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10 Things Your Interviewer Won't Tell You

Wondering what's running through your interviewer's mind? Here are 10 things your interviewer might be thinking--but probably won't tell you:

1. You showed up too early. Many interviewers are annoyed when candidates show up more than five or 10 minutes early, since they may feel obligated to interrupt what they're doing and go out to greet the person. Some feel guilty leaving someone sitting in their reception area that long. Aim to walk in five minutes early, but no more than that.

2. We're judging how you're dressed and groomed. In most industries, a professional appearance still matters. You don't need to wear expensive clothes, but showing up in a casual outfit or clothes that don't fit properly, having unkempt hair, or inappropriately flashy makeup can harm your chances.

3. We don't want you to try to sell us. It's a turn-off when a candidate seems overly focused on closing the deal, rather than on figuring out if the job is the right fit. No hiring manager wants to think she's being aggressively sold; we want the best person for the job, not the pushiest spiel.

4. Little things count. Candidates often act as if only "official" contacts, like interviews and formal writing samples, count, but hiring managers are watching everything, including things like how quickly you respond to requests for writing samples and references, whether your email confirming the time of the interview is sloppily written, and how you treat the receptionist.

5. We might act like we don't mind you bad mouthing a former employer, but we do. We'll let you talk on once you start, but internally we're noting that you're willing to trash-talk people who have employed you in the past and are wondering if you'll do that to us too. What's more, we're wondering about the other side of the story--whether you're hard to get along with, or a troublemaker, or impossible to please.

6. You might be talking too much. Your answers to your interviewer's questions should be direct and to-the-point. Rambling and unnecessary tangents raise doubts about your ability to organize your thoughts and convey needed information quickly. If you're tempted to go on longer than two minutes, instead ask, "Does that give you what you're looking for, or would you like me to go more in depth about this?" If the interviewer wants more, she'll say so.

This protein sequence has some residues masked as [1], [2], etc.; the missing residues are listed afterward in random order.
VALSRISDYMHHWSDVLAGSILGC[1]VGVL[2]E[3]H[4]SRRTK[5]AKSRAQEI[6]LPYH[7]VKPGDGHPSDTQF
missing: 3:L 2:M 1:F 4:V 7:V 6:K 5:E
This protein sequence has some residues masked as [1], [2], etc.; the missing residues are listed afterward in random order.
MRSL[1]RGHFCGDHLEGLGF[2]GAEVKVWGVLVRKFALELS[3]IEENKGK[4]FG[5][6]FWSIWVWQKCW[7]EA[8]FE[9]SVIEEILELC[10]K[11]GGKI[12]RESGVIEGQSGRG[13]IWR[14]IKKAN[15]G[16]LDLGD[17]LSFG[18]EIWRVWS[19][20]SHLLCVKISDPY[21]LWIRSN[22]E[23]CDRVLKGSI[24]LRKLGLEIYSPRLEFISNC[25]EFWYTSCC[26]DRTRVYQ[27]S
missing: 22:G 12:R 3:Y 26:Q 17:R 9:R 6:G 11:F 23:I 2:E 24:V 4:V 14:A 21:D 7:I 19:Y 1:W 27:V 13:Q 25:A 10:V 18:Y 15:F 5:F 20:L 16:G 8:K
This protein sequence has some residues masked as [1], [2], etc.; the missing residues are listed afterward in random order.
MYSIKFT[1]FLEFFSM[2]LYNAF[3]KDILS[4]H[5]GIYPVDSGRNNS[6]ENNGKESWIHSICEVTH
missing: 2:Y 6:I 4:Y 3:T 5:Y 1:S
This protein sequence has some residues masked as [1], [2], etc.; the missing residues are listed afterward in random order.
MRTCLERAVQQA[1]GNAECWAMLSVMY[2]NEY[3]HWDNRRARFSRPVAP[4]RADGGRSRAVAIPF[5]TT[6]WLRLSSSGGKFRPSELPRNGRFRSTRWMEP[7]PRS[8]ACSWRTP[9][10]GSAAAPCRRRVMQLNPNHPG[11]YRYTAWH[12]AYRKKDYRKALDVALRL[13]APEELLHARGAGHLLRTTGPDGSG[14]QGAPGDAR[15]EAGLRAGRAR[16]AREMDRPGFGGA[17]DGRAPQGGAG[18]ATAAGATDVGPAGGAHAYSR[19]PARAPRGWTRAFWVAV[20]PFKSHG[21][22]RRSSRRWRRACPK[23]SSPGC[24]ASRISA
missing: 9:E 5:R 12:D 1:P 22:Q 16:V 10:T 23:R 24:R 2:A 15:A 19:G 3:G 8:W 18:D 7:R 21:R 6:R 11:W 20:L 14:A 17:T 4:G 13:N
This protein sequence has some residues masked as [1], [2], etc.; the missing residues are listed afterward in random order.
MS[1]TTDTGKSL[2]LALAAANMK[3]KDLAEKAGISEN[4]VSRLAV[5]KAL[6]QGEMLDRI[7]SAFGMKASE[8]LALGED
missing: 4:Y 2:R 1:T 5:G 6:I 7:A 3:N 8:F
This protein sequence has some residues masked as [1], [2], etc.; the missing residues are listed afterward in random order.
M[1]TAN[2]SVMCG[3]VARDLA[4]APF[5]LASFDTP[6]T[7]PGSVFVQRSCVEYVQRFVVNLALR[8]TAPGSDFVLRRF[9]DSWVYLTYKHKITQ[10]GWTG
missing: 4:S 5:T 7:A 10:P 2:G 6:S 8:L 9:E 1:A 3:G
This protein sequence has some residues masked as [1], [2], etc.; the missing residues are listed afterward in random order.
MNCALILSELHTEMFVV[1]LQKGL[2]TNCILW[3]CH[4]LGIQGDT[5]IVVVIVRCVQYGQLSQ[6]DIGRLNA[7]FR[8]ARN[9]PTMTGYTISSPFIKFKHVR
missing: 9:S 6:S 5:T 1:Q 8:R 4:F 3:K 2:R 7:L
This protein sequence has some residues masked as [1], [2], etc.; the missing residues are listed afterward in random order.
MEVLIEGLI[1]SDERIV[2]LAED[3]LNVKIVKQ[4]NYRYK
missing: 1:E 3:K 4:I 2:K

7. Fit really, really matters, so we think a lot about your personality. You might have all the qualifications an employer is looking for, but still not get hired because your working style would clash with the people with whom you'd be working. Remember, it's not just a question of whether you have the skills to do the job; it's also a question of fit for this particular position, with this particular boss, in this particular culture, and in this particular company.

8. We want you to talk about salary first for the exact reason you fear. Salary conversations are nerve-wracking for job seekers because they know that they risk low-balling themselves by naming a number first. And that's exactly why interviewers push candidates to throw out a number first. In an ideal world, employers would simply let candidates know the range they intend to pay, but in reality, plenty take advantage of the power disparity by making candidates talk about money first.

9. We're going to ask other people what they think of you. We're going to ask anyone who came in contact with you for their impressions--from the receptionist to the guy who you met for two minutes in the hallway.

10. We like thank-you notes, but not for the reason you think. Post-interview thank-you notes aren't just about thanking the interviewer for her time; the ones that are done well build on the conversation and reiterate your enthusiasm for the job.

Alison Green writes the popular Ask a Manager blog, where she dispenses advice on career, job search, and management issues. She's also the co-author of Managing to Change the World: The Nonprofit Manager's Guide to Getting Results, and former chief of staff of a successful nonprofit organization, where she oversaw day-to-day staff management, hiring, firing, and employee development.

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